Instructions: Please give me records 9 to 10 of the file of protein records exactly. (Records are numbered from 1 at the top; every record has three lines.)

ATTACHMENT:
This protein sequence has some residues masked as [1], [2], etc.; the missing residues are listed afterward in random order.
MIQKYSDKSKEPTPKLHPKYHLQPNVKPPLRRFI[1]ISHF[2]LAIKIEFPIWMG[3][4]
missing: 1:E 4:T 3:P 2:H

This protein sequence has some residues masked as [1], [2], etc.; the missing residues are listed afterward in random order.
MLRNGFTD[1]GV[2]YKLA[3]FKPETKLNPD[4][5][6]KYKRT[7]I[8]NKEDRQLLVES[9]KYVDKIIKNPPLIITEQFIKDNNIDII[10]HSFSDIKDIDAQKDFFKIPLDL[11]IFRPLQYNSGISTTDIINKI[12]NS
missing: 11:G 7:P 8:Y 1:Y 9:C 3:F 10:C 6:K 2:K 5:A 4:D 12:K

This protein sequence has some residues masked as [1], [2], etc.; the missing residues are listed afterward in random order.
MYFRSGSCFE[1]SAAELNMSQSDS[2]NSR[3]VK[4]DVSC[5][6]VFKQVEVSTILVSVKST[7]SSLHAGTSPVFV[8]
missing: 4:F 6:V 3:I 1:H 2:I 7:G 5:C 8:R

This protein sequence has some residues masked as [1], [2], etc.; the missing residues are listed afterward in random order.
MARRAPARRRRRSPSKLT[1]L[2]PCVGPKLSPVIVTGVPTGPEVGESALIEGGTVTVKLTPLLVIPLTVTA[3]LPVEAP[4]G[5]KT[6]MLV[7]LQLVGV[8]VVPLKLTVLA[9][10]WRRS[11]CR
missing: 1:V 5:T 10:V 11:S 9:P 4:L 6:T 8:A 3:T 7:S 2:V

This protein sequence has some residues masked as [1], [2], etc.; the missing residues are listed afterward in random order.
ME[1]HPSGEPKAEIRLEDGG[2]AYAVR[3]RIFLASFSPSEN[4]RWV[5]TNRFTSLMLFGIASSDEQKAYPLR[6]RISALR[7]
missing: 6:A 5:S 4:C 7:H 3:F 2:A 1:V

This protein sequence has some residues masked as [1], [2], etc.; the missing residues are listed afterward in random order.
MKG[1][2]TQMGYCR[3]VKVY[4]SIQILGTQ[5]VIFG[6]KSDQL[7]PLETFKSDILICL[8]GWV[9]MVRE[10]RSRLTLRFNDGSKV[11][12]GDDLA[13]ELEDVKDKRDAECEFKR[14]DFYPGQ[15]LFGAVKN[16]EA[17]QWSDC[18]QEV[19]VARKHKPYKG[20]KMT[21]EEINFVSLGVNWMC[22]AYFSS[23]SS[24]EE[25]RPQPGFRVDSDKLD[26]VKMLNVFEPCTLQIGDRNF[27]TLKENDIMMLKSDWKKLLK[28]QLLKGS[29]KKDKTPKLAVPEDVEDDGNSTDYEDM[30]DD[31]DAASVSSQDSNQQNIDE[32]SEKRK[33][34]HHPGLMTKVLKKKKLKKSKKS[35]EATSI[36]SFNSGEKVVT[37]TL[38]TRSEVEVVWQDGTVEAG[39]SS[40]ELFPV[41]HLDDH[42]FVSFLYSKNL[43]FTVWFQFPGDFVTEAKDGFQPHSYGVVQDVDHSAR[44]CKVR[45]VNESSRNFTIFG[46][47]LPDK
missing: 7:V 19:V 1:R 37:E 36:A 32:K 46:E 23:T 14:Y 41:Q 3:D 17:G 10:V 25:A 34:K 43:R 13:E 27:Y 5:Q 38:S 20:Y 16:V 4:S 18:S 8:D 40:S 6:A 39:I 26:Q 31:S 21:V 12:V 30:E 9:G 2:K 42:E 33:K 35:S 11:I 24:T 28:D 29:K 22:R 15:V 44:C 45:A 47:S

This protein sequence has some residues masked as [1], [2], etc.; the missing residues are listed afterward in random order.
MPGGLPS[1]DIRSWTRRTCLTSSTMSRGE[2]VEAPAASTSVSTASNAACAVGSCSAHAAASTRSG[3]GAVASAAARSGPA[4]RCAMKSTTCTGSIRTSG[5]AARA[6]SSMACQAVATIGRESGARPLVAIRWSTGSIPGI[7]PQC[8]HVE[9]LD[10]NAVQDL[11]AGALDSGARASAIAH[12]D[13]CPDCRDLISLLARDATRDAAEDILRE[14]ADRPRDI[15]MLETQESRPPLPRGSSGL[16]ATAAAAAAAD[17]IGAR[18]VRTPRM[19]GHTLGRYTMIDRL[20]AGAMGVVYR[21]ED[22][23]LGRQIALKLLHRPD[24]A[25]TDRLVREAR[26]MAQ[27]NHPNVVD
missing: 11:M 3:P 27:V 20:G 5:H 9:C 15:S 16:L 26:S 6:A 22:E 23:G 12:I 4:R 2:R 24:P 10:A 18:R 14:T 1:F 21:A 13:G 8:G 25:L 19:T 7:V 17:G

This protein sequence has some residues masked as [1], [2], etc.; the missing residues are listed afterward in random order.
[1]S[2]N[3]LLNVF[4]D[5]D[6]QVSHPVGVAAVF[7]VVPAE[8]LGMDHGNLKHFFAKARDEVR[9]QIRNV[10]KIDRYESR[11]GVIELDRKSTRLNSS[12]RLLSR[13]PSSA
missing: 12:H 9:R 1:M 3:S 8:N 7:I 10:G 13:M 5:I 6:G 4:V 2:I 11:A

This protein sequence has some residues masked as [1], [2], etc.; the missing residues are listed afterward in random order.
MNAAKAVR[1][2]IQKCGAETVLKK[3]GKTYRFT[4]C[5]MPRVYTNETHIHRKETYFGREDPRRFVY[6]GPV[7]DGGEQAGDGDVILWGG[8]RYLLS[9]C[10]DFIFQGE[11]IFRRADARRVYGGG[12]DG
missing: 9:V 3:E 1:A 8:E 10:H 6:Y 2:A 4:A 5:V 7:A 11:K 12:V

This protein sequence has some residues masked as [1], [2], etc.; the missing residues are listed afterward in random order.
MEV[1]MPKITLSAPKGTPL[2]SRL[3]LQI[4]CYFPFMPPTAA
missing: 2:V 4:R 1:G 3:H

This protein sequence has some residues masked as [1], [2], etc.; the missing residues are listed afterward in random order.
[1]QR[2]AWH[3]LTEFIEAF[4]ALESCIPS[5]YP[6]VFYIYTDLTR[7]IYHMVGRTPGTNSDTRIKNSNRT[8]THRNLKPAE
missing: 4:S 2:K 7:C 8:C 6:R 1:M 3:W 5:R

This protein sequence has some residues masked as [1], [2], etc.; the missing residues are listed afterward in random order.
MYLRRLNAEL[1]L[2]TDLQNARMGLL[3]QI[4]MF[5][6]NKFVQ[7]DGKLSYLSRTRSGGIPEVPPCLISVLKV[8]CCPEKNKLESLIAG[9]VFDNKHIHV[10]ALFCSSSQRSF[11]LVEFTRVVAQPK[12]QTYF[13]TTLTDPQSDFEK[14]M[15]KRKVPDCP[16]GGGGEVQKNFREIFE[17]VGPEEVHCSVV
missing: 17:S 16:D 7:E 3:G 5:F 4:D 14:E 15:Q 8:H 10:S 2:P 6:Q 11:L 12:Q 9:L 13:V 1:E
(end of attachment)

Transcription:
This protein sequence has some residues masked as [1], [2], etc.; the missing residues are listed afterward in random order.
MNAAKAVR[1][2]IQKCGAETVLKK[3]GKTYRFT[4]C[5]MPRVYTNETHIHRKETYFGREDPRRFVY[6]GPV[7]DGGEQAGDGDVILWGG[8]RYLLS[9]C[10]DFIFQGE[11]IFRRADARRVYGGG[12]DG
missing: 9:V 3:E 1:A 8:E 10:H 6:Y 2:A 4:A 5:V 7:A 11:K 12:V

This protein sequence has some residues masked as [1], [2], etc.; the missing residues are listed afterward in random order.
MEV[1]MPKITLSAPKGTPL[2]SRL[3]LQI[4]CYFPFMPPTAA
missing: 2:V 4:R 1:G 3:H